I was tricked. I never would’ve agreed to participate in Cincinnati’s Flying Pig Half Marathon if I’d known how things would turn out.

“C’mon, it’ll be fun,” coaxed my friend Marquita, who’d done it several times. “It’s only ten kilometers. That’s 6.2 miles. You’ve walked that far hundreds of times with your walking club.”

“Sure, but I walk a modest 3 mph. I don’t run. There have been times near the end of a grueling hike that if I’d sensed the steamy fetid breath of a grizzly bear on the back of my neck, I’d turn around and say, ‘I hope you brought the meat tenderizer, Yogi, because I’m old and tough and too tired to run.'”

“You don’t have to run; you can walk,” wheedled Marquita. “You might even win a prize in your age category.”

“Is that supposed to tempt me?Awards? Let me tell you a little bit about what it takes to motivate me. If I spot a penny on the side of the road early in a hike, while I’m still fresh and well-rested, I’ll bend over and pick it up, chanting in a cheerful sing-song, ‘See a penny, pick it up, throughout the day you’ll have good luck.’ A few miles down the road, when I’m getting tired and my feet hurt, I wouldn’t bother to pick up anything less than a quarter. Near the end of a hike, when I’m exhausted, my lower back aches, and my blisters are bleeding, I wouldn’t bend over for a bag of money that just fell off a Brinks truck. Do you honestly think I’d run six miles for an award?”

“There’s free food at the finish line,” she said hopefully.

“I don’t care. Forget it!…wait…what kind of free food?”

“Bagels, bananas, and bottled spring water.”

“Why didn’t you say so earlier? Let me see that brochure.”

Marquita had found my weak spot; my Achilles heel. Food is a great motivator for us gourmands. For the unenlightened, let me illustrate the difference between a gourmet (which I am not) and a gourmand. A gourmet will politely nibble a tiny cube of Camembert cheese imported from Normandy and sip from a snifter of fine brandy and be satisfied. A gourmand doesn’t care if it is a block of Velveeta and a cold beer, as long as there’s plenty of it.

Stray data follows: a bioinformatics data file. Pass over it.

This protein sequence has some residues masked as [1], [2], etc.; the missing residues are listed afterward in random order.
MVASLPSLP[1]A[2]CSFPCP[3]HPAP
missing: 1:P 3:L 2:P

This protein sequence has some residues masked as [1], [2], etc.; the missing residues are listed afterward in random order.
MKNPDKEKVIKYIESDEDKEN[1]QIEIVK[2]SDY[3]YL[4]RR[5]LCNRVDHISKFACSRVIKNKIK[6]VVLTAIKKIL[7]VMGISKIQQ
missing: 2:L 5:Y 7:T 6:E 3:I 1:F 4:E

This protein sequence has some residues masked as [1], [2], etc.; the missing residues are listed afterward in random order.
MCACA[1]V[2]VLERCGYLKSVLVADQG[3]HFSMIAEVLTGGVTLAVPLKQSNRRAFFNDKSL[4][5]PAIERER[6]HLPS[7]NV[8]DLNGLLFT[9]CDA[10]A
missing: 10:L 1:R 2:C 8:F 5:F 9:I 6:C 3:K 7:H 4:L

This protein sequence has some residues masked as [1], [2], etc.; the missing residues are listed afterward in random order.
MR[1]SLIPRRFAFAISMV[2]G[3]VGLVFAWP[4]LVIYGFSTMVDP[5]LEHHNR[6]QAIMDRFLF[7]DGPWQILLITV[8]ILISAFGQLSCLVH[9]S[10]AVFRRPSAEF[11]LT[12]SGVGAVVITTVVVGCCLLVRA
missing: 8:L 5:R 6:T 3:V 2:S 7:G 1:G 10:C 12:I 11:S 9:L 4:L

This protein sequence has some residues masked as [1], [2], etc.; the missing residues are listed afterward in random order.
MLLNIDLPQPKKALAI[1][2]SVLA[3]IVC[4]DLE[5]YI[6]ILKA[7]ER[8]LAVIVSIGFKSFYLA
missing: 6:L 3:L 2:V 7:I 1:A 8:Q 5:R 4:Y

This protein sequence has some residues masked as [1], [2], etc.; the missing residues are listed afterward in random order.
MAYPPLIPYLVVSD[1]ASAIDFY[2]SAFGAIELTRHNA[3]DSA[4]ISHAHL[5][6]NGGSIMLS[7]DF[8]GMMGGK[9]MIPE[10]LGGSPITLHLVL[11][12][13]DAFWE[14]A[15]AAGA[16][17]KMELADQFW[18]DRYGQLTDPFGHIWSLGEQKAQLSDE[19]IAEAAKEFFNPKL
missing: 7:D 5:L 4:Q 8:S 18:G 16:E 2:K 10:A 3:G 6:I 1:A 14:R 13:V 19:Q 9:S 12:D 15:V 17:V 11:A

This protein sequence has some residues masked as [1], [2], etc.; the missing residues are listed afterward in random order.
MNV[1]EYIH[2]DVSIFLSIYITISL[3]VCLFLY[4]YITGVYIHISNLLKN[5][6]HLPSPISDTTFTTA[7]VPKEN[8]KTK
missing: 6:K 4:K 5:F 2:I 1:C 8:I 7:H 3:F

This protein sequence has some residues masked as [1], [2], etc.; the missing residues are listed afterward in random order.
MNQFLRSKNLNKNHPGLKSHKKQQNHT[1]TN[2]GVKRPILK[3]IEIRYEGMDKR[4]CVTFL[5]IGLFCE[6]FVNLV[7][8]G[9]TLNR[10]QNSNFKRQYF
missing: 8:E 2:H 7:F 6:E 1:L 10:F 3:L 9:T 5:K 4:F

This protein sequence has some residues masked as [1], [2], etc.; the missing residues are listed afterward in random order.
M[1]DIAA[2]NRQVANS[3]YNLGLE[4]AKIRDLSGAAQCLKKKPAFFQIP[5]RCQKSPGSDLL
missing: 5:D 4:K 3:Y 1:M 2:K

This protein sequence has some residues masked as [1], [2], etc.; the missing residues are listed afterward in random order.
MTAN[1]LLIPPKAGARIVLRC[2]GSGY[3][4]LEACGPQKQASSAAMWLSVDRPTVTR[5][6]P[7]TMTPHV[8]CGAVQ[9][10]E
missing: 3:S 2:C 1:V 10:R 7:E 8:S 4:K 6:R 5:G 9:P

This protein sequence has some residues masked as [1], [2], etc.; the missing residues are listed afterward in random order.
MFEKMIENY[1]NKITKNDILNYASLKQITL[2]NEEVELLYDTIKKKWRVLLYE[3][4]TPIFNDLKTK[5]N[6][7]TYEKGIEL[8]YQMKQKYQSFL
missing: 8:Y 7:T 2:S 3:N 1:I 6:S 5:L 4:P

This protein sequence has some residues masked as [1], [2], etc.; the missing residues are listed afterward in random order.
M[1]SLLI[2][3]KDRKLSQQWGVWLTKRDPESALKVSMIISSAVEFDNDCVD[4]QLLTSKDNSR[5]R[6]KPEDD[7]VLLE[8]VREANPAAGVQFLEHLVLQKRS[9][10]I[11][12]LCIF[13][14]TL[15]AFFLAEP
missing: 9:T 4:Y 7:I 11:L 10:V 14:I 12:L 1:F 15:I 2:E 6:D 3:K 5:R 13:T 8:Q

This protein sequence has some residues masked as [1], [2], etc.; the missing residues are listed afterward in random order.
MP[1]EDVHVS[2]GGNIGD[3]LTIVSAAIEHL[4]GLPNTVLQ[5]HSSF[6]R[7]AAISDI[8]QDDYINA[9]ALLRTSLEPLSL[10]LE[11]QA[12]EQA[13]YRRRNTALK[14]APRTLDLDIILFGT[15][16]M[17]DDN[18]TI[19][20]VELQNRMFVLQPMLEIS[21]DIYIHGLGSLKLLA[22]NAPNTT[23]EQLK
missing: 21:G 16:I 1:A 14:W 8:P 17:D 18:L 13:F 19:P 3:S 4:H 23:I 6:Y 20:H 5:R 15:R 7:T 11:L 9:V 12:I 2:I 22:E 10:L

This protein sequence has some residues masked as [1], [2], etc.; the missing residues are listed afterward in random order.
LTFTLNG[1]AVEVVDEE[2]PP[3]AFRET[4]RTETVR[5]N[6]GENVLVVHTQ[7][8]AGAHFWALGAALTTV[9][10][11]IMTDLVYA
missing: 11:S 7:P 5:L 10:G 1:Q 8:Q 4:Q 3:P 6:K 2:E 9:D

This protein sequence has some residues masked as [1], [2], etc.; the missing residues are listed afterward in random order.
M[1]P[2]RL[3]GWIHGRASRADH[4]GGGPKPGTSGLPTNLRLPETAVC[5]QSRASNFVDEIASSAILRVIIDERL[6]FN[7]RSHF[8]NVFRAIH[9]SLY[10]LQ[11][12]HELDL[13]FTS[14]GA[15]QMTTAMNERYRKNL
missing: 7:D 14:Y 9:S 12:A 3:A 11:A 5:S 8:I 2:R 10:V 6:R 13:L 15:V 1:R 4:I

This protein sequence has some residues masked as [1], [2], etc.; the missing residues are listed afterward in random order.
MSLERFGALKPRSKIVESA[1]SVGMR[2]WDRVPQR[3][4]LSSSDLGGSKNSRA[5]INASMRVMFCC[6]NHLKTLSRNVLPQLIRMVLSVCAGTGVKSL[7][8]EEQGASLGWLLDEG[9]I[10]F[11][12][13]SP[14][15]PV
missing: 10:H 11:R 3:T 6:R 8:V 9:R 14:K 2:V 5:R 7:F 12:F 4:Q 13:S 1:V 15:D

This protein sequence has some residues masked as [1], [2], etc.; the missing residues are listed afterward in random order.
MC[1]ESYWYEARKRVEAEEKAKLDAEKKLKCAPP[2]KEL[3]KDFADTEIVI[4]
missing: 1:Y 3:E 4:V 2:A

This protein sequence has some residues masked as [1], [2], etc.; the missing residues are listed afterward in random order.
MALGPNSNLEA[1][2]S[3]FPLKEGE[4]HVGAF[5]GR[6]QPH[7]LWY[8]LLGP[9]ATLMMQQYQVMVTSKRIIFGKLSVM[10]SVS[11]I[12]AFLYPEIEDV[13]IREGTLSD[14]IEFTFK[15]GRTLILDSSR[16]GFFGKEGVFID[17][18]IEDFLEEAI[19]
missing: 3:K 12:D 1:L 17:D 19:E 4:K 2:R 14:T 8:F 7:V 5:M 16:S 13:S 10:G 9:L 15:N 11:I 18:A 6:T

On race day, thousands of participants of all ages milled in the starting area. The experienced runners, taut and fit in their tiny Spandex outfits, stretched at the curb, nibbling energy bars as they checked their pulse, then sprinted through the crowd like eager race horses nervously prancing at a starting gate. We couch potatoes, lumpy and confortable in the same clothes we wear for painting the kitchen and weeding the garden, sat on the curb munching donuts, then meandered through the crowd like sway-backed nags put out to pasture.

A murmur of anticipation stirred the crowd and suddenly, we were off! This isn’t so bad, I thought , loping along in the middle of the walking group. By the half-way point, I was panting and sore and beginning to get a little cranky. By the last mile, women pushing strollers were passing me and the clean-up crews were tailing me like a lion stalks a wounded antelope. “C’mon, Old Lady, get a move on! We’d like to get home before dark,” is probably what they were thinking.

On the corners stood groups of spectators dressed in puffy pink pig costumes with angelic wings in honor of the race’s theme. They cheered and yelled encouragement at the runners and walkers. “You can do it!” they shouted. “You’re almost there!”

Staggering from one side of the street to the other, I pleaded with the strangers, “Please,” I gasped…”the bagels and bananas…where are the free bagels and bananas?” No one knew. It was all I could do to carry on.

I was running on empty. My mind had drifted into Never Never Land, where all the cars had wheels made of bagels and the lamp posts looked like giant bananas. Exhausted, I crossed the finish line. Staggering to a table manned by more volunteers dressed as flying pigs, I grasped the nearest pig by the wings and croaked through cracked lips, “Bagels and bananas.”

“Sorry, we’re out,” she chirped.

“You’re sorry?” I wheezed. “I just ran six miles for a bagel and bananas and you’re out?”

Anger-sparked adrenaline surged through my veins. By golly, somebody had better feed me or pig heads were going to roll! I had to chase those plump pink pigs three blocks before one fell and I pounced on it. It seems that those limp pink wings were useless, although they didn’t taste too bad. With enough barbeque sauce, you wouldn’t even notice the pink satin thread and lumps of polyurethane stuffing.

4 thoughts on “When Pigs Fly

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